The phrase’s meaning is simple: one should look at the evidence and believe what they see with their eyes. It also refers to skeptics, who are always searching for proof.
Hamlet once said to Horatio, “There are more things on heaven and earth, Horatio, than are dreamt of in your philosophy.” By writing this, Shakespeare meant that one must believe what he or she sees. Even if they previously did not think so, the real evidence should change their mind. In the beginning, Horatio denied the existence of the Ghost, but later, he saw it with his eyes. His attitude changed, and he said that he would not believe it if he did not see it by himself. The appearance of the Ghost terrified him and brought a sense of unease in his heart.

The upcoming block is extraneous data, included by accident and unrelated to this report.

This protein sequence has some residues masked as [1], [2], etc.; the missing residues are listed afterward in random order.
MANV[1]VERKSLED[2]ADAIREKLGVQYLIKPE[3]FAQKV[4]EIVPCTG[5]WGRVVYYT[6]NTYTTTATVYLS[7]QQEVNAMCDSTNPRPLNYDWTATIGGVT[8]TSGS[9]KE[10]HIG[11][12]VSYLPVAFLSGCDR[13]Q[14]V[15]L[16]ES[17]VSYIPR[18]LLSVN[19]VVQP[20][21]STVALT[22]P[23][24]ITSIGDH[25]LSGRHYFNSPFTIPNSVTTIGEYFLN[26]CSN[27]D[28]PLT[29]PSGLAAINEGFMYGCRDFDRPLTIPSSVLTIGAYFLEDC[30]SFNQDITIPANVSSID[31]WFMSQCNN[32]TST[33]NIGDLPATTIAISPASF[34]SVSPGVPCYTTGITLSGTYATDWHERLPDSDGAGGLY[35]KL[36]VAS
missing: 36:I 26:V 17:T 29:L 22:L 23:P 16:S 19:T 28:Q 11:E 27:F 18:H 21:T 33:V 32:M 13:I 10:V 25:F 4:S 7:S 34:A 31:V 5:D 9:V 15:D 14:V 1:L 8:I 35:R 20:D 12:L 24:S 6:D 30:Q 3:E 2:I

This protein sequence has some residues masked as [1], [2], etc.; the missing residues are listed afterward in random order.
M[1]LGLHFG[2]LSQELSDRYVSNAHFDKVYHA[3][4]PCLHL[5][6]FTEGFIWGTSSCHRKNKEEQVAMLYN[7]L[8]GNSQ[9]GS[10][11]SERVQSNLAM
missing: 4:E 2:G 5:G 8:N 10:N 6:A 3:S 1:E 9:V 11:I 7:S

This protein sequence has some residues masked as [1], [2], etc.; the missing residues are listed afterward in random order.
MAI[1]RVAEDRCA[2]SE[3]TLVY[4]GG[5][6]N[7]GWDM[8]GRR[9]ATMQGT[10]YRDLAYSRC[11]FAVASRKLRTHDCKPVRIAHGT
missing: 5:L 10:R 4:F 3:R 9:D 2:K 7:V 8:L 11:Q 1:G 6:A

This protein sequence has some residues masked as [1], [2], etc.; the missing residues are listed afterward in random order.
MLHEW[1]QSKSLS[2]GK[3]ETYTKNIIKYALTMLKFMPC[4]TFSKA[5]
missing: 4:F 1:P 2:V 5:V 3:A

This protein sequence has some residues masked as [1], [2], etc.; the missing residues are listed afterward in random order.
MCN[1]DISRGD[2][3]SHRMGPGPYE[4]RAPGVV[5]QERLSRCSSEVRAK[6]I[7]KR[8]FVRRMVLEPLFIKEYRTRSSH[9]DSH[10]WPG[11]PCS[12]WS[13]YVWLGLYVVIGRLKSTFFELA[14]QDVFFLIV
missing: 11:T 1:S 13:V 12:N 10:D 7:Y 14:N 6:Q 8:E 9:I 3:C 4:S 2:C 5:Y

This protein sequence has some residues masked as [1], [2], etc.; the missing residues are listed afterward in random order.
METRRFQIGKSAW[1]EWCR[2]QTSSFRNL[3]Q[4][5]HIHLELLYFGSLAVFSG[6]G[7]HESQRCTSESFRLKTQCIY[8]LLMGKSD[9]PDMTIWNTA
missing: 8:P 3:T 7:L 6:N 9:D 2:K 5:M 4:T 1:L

The phrase can also be referred to as skepticism. Being a skeptic does not mean to disbelieve everything if there is no proof. Such quality should force a person to seek new experiences, learn new things, and challenge beliefs. Horatio was an educated person with his philosophy. He was a skeptic who denied the claim because he did not have evidence. He did not believe people because their words were unreliable. In general, the new things may be scary, like the Ghost appearance terrified Horatio, but there is no need to refuse them.